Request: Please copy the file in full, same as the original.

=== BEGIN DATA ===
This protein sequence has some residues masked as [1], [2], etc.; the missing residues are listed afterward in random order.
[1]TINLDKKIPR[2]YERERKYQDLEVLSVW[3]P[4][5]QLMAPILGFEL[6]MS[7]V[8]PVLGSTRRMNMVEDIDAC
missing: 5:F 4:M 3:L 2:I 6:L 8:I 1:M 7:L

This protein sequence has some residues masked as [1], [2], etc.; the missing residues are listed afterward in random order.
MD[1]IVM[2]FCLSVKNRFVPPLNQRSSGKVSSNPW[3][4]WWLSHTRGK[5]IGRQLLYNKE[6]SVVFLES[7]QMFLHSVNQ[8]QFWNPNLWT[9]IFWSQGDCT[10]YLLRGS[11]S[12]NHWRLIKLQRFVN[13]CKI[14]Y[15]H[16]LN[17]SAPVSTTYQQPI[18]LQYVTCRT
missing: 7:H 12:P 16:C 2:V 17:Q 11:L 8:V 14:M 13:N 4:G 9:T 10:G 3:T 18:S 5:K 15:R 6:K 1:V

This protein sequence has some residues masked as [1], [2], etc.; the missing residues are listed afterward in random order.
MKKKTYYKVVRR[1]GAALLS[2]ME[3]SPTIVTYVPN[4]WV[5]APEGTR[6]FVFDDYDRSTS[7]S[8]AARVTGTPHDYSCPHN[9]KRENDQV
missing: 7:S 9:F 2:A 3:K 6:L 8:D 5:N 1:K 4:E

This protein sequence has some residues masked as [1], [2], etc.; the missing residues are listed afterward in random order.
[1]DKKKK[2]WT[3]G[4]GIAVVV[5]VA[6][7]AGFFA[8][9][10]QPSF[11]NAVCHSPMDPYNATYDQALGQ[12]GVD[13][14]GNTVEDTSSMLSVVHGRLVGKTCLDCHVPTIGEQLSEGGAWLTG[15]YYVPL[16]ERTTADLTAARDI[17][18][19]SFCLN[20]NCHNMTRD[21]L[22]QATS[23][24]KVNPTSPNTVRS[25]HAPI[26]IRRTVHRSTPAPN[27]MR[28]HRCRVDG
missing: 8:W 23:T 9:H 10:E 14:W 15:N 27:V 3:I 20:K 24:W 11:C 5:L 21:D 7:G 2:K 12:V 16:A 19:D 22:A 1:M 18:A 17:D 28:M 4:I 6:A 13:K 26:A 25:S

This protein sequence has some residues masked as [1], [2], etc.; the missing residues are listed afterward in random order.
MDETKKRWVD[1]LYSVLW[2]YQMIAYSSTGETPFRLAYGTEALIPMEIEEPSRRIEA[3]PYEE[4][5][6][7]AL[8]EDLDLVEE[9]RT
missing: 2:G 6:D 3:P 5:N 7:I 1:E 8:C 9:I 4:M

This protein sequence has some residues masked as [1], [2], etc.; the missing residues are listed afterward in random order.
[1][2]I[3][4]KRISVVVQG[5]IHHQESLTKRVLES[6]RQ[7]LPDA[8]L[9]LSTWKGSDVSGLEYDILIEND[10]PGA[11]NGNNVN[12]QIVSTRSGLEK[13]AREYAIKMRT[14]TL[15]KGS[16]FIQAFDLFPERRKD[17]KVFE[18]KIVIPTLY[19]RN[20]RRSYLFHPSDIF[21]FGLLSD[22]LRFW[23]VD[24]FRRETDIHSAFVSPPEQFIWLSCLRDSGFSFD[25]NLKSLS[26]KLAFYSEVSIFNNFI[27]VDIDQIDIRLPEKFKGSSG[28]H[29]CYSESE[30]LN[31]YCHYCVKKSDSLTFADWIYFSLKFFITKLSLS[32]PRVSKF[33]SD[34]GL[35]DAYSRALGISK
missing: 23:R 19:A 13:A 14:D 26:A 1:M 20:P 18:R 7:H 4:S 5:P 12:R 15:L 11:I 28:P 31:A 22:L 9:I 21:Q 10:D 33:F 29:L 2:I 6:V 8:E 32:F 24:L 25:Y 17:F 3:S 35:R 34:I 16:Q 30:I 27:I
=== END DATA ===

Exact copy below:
This protein sequence has some residues masked as [1], [2], etc.; the missing residues are listed afterward in random order.
[1]TINLDKKIPR[2]YERERKYQDLEVLSVW[3]P[4][5]QLMAPILGFEL[6]MS[7]V[8]PVLGSTRRMNMVEDIDAC
missing: 5:F 4:M 3:L 2:I 6:L 8:I 1:M 7:L

This protein sequence has some residues masked as [1], [2], etc.; the missing residues are listed afterward in random order.
MD[1]IVM[2]FCLSVKNRFVPPLNQRSSGKVSSNPW[3][4]WWLSHTRGK[5]IGRQLLYNKE[6]SVVFLES[7]QMFLHSVNQ[8]QFWNPNLWT[9]IFWSQGDCT[10]YLLRGS[11]S[12]NHWRLIKLQRFVN[13]CKI[14]Y[15]H[16]LN[17]SAPVSTTYQQPI[18]LQYVTCRT
missing: 7:H 12:P 16:C 2:V 17:Q 11:L 8:V 14:M 13:N 4:G 9:T 10:G 3:T 18:S 5:K 15:R 6:K 1:V

This protein sequence has some residues masked as [1], [2], etc.; the missing residues are listed afterward in random order.
MKKKTYYKVVRR[1]GAALLS[2]ME[3]SPTIVTYVPN[4]WV[5]APEGTR[6]FVFDDYDRSTS[7]S[8]AARVTGTPHDYSCPHN[9]KRENDQV
missing: 7:S 9:F 2:A 3:K 6:L 8:D 5:N 1:K 4:E

This protein sequence has some residues masked as [1], [2], etc.; the missing residues are listed afterward in random order.
[1]DKKKK[2]WT[3]G[4]GIAVVV[5]VA[6][7]AGFFA[8][9][10]QPSF[11]NAVCHSPMDPYNATYDQALGQ[12]GVD[13][14]GNTVEDTSSMLSVVHGRLVGKTCLDCHVPTIGEQLSEGGAWLTG[15]YYVPL[16]ERTTADLTAARDI[17][18][19]SFCLN[20]NCHNMTRD[21]L[22]QATS[23][24]KVNPTSPNTVRS[25]HAPI[26]IRRTVHRSTPAPN[27]MR[28]HRCRVDG
missing: 8:W 23:T 9:H 10:E 14:W 15:N 27:V 3:I 20:K 24:W 11:C 5:L 21:D 7:G 2:K 12:V 16:A 19:D 22:A 1:M 18:A 17:D 28:M 4:I 6:A 13:K 26:A 25:S

This protein sequence has some residues masked as [1], [2], etc.; the missing residues are listed afterward in random order.
MDETKKRWVD[1]LYSVLW[2]YQMIAYSSTGETPFRLAYGTEALIPMEIEEPSRRIEA[3]PYEE[4][5][6][7]AL[8]EDLDLVEE[9]RT
missing: 2:G 6:D 3:P 5:N 7:I 1:E 8:C 9:I 4:M

This protein sequence has some residues masked as [1], [2], etc.; the missing residues are listed afterward in random order.
[1][2]I[3][4]KRISVVVQG[5]IHHQESLTKRVLES[6]RQ[7]LPDA[8]L[9]LSTWKGSDVSGLEYDILIEND[10]PGA[11]NGNNVN[12]QIVSTRSGLEK[13]AREYAIKMRT[14]TL[15]KGS[16]FIQAFDLFPERRKD[17]KVFE[18]KIVIPTLY[19]RN[20]RRSYLFHPSDIF[21]FGLLSD[22]LRFW[23]VD[24]FRRETDIHSAFVSPPEQFIWLSCLRDSGFSFD[25]NLKSLS[26]KLAFYSEVSIFNNFI[27]VDIDQIDIRLPEKFKGSSG[28]H[29]CYSESE[30]LN[31]YCHYCVKKSDSLTFADWIYFSLKFFITKLSLS[32]PRVSKF[33]SD[34]GL[35]DAYSRALGISK
missing: 23:R 19:A 13:A 14:D 26:A 1:M 20:P 18:R 7:H 4:S 5:P 12:R 15:L 11:I 28:P 31:A 22:L 9:I 21:Q 10:D 33:F 29:L 2:I 6:V 8:E 32:F 24:L 25:Y 17:F 3:S 35:R 34:I 16:Q 30:I 27:I